My Lords, Ofsted’s report Physical education in schools 2005/2008 found that the overall quality of teaching in physical education was good or better in two-thirds of the schools visited, although it was more variable in primary schools. The PE and Sport Survey 2009/10 found that 84 per cent of pupils aged five to 16 participated in at least two hours of physical education per week in curriculum time.
Sorry, I thank my noble friend for that Answer.
Will the Minister give me an assurance that the Government will look at whether the type of education is of sufficiently high quality to allow people in schools to access school-age sport outside? Making a link with amateur clubs is probably the best way of keeping people involved in sporting activity after the age of compulsory schooling.
I agree with my noble friend. I know that there is research by Sport England that shows that, as one would expect, the earlier that children get involved with sports outside school thorough clubs, the more likely they are to carry on participating after they leave, and that most children, when they leave school, stop participating in an organised way. Sport England is working with the governing bodies of, I think, 34 of the national sports bodies to try to find ways of building links between school and junior clubs and to increase the number of participants going into junior clubs. More generally, I agree with my noble friend that we need to try to make that transition better so that children can carry on into adulthood and get the benefit of sport.
As the noble Baroness, Lady Massey of Darwen, will know, our general approach is to encourage schools to take responsibility for encouraging sport in school. I take her point about the importance of this particularly for girls. We have discussed before that when one is talking about sport and physical activity in schools, it is important to realise that for a range of children, maybe girls particularly, traditional competitive sport and team games are not necessarily what is going to inspire every child. However, I take the noble Baroness’s point that it is important that we ensure that provision is there for all children of both sexes, particularly children with special education needs, to ensure that they get the chance to take part as well.
My Lords, I thank my noble friend Lord Addington for tabling this Question, not Answer. He and I jointly declare an interest because we are both such finely tuned athletes. [Laughter] Well, I am; I do not know about the noble Lord.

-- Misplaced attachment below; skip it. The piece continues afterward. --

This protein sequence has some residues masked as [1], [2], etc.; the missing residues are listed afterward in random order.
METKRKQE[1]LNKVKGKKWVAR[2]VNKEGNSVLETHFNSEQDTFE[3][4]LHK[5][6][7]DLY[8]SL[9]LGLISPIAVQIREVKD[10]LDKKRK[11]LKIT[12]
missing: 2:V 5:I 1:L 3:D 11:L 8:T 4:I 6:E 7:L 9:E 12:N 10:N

My hope is that the quantity and quality assessment of schools physical education is relevant and ties in, first, with the Department for Education’s announced £65 million worth of funding, for two school years from 2011 to 2013, to release secondary school physical education teachers to organise competitive sports and train primary school teachers; and, secondly, with Sport England’s—
My Lords, I am not sure I can attest to the state of the physical tuning of the noble Lord, Lord Addington, but I know he is extremely knowledgeable about the whole area of sport. I have a fancy that he may have played rugby at some point in the past, so there may be others who can attest to his physical force. On the questions raised by my noble friend, I very much agree that it is important that there is an emphasis on competitive sport. One of the hopes is that, through the school games that are being organised on the back of the fantastic opportunity provided by the Olympic and Paralympic Games, there will be an opportunity to get more competitive sport into schools. I very much agree with my noble friend.
The general point made by the noble Lord is a good one. If he knows of particular cases, I would be happy to talk to him about them. Generally, I am also aware that many schools are particularly good at making their sports facilities available outside school hours to the community more generally—not just to the schoolchildren. The more that those facilities can be shared in that way, and the more that children get the chance outside school hours to participate in the way that the noble Lord suggests, the better.
My noble friend the Minister will be aware that in deprived communities there are often children who show real talent in specialised sport, and find it very difficult to access county and team clubs because of the cost of travel and so on. Will the Minister look at ways in which we might support those young people in developing their talents further?
I take the point about the need to make sure that there are opportunities for talented children, particularly those from deprived backgrounds. I know that the noble Lord speaks with great authority from his own school. I would be very happy to talk to him about any ideas he might have.
Having just come off a tennis court, I make no claims to being as well tuned as two of the previous speakers. How will the Minister ensure that all these things will happen unless we have properly trained teachers? That is my concern. Where is the quality of training as people come into the teaching profession? We need it in both primary and secondary schools.
I very much agree about the importance of training, whether it is for PE or a whole range of other areas. One of the ways in which the money that the Government have put in will help is by paying for PE teachers from secondary schools to spend a day a week out of school, perhaps working particularly with primary schools to embed best practice there as well.